E-Commerce: Lifeline or Flatline?

Bricks and clicks can coexist, so how can c-stores play both sides?

THE PLAYER: TRADITIONAL CPGS

THE GAME: REFOCUSING THE ‘ENDLESS AISLE'

Half of all predicted growth in CPG sales between now and 2018 are expected to come from e-commerce, according to statistics furnished by Profitero. And Amazon will lead the way.

Establishing an Amazon strategy is essential, but what is the CPG online category-management strategy? And how does it differ from, or even complement, in-store initiatives?

“Our strategy, when it comes to online selling, requires us to refocus the ‘endless aisle’ online for shoppers, and drive them toward points of conversion (to online but also multichannel buyers),” says Chuck Van Hyning, e-commerce director for Chicago-based Wm. Wrigley Jr. Co.

“While some of the tactics are similar (online vs. traditional methods), selling impulse items online requires different techniques,” he says.

In a side-by-side comparison of buying gum online vs. in-store, Van Hyning says either way, “gum is typically considered an unplanned, incremental purchase, as half of gum chewers are out of stock on a daily basis. Search dynamics are very important online, and shoppers tend to focus only on the first few search results. It’s not uncommon for a shopper to go no further than the top six results on the first page of search.”

Inside the store, consumers are exposed to a great deal more varieties in what is a macro presentation of the category lineup; online, it’s more insular.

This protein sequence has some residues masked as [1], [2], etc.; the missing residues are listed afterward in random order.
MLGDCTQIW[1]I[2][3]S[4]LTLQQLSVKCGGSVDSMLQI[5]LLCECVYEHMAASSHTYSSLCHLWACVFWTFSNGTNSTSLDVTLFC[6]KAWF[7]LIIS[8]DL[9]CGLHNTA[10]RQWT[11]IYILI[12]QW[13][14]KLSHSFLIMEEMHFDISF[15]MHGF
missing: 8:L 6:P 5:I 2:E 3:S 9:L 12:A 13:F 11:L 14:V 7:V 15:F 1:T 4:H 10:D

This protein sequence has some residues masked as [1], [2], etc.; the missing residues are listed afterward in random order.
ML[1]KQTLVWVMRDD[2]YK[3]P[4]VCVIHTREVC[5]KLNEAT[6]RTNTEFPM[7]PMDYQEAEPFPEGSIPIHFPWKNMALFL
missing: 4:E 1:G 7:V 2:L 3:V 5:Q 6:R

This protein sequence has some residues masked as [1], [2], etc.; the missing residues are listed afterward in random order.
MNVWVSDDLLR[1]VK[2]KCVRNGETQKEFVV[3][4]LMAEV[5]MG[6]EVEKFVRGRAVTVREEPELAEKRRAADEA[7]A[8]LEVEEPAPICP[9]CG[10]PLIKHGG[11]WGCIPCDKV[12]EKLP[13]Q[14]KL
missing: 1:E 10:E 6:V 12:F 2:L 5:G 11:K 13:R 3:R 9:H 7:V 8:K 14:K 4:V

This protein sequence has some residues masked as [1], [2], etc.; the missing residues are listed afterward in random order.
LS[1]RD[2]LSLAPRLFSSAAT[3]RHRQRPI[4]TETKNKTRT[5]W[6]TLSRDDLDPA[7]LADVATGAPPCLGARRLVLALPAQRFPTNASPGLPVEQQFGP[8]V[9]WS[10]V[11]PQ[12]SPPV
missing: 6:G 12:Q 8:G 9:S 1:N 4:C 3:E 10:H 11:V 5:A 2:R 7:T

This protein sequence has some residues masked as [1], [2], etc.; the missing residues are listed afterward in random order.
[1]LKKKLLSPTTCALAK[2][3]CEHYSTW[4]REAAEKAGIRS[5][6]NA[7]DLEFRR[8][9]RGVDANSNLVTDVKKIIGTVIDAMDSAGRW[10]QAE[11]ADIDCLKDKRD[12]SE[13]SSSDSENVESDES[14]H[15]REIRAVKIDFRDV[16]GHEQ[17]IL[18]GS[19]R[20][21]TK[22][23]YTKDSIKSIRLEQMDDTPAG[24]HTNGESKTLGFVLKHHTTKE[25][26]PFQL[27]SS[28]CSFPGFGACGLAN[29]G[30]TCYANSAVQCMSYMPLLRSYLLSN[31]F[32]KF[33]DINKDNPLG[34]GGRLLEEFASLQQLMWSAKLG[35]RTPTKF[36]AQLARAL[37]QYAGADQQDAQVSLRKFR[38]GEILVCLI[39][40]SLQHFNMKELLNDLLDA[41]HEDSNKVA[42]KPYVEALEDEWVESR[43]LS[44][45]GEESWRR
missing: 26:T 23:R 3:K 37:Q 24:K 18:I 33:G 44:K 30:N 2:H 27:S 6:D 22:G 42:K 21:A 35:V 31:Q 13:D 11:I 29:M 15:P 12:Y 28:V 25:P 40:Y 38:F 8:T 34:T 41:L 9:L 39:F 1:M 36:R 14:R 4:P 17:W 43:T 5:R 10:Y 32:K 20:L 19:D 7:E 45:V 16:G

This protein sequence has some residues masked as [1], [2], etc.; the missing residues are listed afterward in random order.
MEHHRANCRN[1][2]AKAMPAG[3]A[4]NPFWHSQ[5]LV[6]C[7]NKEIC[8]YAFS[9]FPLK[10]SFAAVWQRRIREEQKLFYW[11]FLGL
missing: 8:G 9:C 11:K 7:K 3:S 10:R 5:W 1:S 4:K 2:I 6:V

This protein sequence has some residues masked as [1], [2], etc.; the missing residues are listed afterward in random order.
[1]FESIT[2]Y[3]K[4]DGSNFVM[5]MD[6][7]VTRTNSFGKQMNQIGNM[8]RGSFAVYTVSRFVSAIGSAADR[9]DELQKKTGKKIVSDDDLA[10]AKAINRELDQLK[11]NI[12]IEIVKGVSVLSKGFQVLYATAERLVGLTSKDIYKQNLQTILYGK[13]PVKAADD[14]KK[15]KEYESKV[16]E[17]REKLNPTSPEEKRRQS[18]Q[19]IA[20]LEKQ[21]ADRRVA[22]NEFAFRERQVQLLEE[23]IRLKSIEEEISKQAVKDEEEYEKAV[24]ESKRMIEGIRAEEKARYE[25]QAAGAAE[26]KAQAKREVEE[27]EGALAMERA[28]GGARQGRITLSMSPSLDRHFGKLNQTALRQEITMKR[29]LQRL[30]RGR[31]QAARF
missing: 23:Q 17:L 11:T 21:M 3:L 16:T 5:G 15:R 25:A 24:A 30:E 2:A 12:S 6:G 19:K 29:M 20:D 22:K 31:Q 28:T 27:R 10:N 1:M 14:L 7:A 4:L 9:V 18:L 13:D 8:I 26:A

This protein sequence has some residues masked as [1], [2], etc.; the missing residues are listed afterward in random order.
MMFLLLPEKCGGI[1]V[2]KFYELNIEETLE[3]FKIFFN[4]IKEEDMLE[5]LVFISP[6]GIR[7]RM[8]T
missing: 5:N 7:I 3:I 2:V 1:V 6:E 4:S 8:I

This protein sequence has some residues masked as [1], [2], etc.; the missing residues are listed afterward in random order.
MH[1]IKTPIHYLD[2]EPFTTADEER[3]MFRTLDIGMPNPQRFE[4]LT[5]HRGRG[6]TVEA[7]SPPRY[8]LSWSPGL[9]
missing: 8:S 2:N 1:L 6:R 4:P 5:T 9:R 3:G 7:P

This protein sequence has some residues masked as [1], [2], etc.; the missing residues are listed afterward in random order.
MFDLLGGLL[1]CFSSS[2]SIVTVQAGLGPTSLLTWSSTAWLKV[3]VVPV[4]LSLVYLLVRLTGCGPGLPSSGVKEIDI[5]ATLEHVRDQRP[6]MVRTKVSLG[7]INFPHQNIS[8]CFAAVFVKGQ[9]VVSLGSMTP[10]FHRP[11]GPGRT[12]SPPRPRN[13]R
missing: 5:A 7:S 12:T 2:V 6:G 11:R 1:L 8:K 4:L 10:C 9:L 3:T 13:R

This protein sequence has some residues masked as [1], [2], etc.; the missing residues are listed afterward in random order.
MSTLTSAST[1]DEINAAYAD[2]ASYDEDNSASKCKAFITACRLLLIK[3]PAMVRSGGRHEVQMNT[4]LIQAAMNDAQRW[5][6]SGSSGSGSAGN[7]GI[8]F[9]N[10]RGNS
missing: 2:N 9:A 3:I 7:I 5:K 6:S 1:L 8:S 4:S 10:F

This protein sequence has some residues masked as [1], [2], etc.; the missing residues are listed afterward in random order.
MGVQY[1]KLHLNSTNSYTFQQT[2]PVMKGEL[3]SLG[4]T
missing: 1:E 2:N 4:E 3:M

“Online might actually offer a broader variety, but shoppers are narrower about what they see and select,” he says.

In partnering with online sellers, Wrigley gives consumers another opportunity to easily  and regularly stock up on gum through subscriptions, or replenish through programs such as Amazon’s Dash Button service.

To that point, Bishop says larger brands must differentiate themselves online. “An  example is Dollar Shave Club, which created a subscription program tied to online engagement,” he says. “It’s not impossible for big brands to (craft a defined online program), but they can’t do it without changing their strategy—making it different from brick and mortar.”

Is your store losing sales to e-commerce? Are major CPGs losing brick-and-mortar sales to online cannibalization? For guidance, Bishop evokes the 90-10 rule: “Most large-size brands generate the majority of their volume from 10% or less of the U.S. consumer base,” he says.

In fact, online retailers could be creating loyal customers who are just as likely to shop convenience to make their favorite purchases. Many online buyers of, say, Orbit gum might not have been regular users but became loyalists thanks to the power of the online search, which translates to incremental business growth.

“Orbit performed well and brought in new online shoppers through the Amazon Dash  program,” says Van Hyning. “But customers are not replacing instore trips. … Online shopping just proves to be another channel to purchase product.”

Continued: Small, Niche Brands: Born Online, Democracy Rules